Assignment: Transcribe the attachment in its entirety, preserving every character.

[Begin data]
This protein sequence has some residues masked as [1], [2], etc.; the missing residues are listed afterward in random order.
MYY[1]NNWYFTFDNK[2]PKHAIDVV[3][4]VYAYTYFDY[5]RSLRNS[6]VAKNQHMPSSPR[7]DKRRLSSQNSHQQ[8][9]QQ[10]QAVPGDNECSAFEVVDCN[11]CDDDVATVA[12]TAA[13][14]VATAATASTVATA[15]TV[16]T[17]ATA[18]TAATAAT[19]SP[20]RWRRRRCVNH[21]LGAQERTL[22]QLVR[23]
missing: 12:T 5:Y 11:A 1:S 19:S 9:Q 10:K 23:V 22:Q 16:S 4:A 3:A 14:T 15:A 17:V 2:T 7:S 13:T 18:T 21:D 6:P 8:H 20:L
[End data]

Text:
This protein sequence has some residues masked as [1], [2], etc.; the missing residues are listed afterward in random order.
MYY[1]NNWYFTFDNK[2]PKHAIDVV[3][4]VYAYTYFDY[5]RSLRNS[6]VAKNQHMPSSPR[7]DKRRLSSQNSHQQ[8][9]QQ[10]QAVPGDNECSAFEVVDCN[11]CDDDVATVA[12]TAA[13][14]VATAATASTVATA[15]TV[16]T[17]ATA[18]TAATAAT[19]SP[20]RWRRRRCVNH[21]LGAQERTL[22]QLVR[23]
missing: 12:T 5:Y 11:A 1:S 19:S 9:Q 10:K 23:V 22:Q 16:S 4:A 3:A 14:T 15:A 17:V 2:T 7:S 13:T 18:T 21:D 6:P 8:H 20:L